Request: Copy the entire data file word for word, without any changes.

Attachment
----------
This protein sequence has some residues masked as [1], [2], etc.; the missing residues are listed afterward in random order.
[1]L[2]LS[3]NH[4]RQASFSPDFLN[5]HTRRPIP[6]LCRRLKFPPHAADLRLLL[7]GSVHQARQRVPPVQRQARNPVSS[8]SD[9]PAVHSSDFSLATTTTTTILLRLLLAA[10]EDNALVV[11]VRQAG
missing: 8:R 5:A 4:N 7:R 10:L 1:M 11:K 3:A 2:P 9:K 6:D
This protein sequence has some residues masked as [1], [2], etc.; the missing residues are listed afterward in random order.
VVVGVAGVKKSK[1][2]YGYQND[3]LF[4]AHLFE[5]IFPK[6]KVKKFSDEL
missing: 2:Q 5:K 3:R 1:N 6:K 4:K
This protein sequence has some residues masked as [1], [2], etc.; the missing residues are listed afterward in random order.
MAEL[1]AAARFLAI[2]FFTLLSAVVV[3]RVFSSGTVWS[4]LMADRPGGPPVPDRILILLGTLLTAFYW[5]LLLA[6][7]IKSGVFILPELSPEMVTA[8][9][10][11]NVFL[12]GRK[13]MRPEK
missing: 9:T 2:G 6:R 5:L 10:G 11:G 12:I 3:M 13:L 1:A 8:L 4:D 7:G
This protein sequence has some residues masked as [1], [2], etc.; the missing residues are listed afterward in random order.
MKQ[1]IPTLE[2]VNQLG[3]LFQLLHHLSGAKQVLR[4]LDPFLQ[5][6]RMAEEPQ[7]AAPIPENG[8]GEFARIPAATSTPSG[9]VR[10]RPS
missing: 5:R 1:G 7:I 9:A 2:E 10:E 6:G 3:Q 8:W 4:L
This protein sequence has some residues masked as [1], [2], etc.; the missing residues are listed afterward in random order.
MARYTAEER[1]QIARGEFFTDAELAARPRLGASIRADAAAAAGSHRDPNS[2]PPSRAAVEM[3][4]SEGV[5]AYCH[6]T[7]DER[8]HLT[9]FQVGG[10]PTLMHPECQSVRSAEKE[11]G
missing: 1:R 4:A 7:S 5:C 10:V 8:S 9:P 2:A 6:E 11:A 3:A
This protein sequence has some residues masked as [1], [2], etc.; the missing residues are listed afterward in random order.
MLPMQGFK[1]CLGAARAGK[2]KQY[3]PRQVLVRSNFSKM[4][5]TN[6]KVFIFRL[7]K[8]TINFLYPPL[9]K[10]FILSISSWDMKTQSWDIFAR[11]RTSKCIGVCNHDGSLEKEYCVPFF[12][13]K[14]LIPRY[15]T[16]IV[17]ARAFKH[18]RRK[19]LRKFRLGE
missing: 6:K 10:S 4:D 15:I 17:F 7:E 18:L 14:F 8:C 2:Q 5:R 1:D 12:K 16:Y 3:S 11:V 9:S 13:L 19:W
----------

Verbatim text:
This protein sequence has some residues masked as [1], [2], etc.; the missing residues are listed afterward in random order.
[1]L[2]LS[3]NH[4]RQASFSPDFLN[5]HTRRPIP[6]LCRRLKFPPHAADLRLLL[7]GSVHQARQRVPPVQRQARNPVSS[8]SD[9]PAVHSSDFSLATTTTTTILLRLLLAA[10]EDNALVV[11]VRQAG
missing: 8:R 5:A 4:N 7:R 10:L 1:M 11:K 3:A 2:P 9:K 6:D
This protein sequence has some residues masked as [1], [2], etc.; the missing residues are listed afterward in random order.
VVVGVAGVKKSK[1][2]YGYQND[3]LF[4]AHLFE[5]IFPK[6]KVKKFSDEL
missing: 2:Q 5:K 3:R 1:N 6:K 4:K
This protein sequence has some residues masked as [1], [2], etc.; the missing residues are listed afterward in random order.
MAEL[1]AAARFLAI[2]FFTLLSAVVV[3]RVFSSGTVWS[4]LMADRPGGPPVPDRILILLGTLLTAFYW[5]LLLA[6][7]IKSGVFILPELSPEMVTA[8][9][10][11]NVFL[12]GRK[13]MRPEK
missing: 9:T 2:G 6:R 5:L 10:G 11:G 12:I 3:M 13:L 1:A 8:L 4:D 7:G
This protein sequence has some residues masked as [1], [2], etc.; the missing residues are listed afterward in random order.
MKQ[1]IPTLE[2]VNQLG[3]LFQLLHHLSGAKQVLR[4]LDPFLQ[5][6]RMAEEPQ[7]AAPIPENG[8]GEFARIPAATSTPSG[9]VR[10]RPS
missing: 5:R 1:G 7:I 9:A 2:E 10:E 6:G 3:Q 8:W 4:L
This protein sequence has some residues masked as [1], [2], etc.; the missing residues are listed afterward in random order.
MARYTAEER[1]QIARGEFFTDAELAARPRLGASIRADAAAAAGSHRDPNS[2]PPSRAAVEM[3][4]SEGV[5]AYCH[6]T[7]DER[8]HLT[9]FQVGG[10]PTLMHPECQSVRSAEKE[11]G
missing: 1:R 4:A 7:S 5:C 10:V 8:S 9:P 2:A 6:E 11:A 3:A
This protein sequence has some residues masked as [1], [2], etc.; the missing residues are listed afterward in random order.
MLPMQGFK[1]CLGAARAGK[2]KQY[3]PRQVLVRSNFSKM[4][5]TN[6]KVFIFRL[7]K[8]TINFLYPPL[9]K[10]FILSISSWDMKTQSWDIFAR[11]RTSKCIGVCNHDGSLEKEYCVPFF[12][13]K[14]LIPRY[15]T[16]IV[17]ARAFKH[18]RRK[19]LRKFRLGE
missing: 6:K 10:S 4:D 15:I 17:F 7:E 18:L 14:F 8:C 2:Q 5:R 1:D 12:K 16:Y 3:S 11:V 9:S 13:L 19:W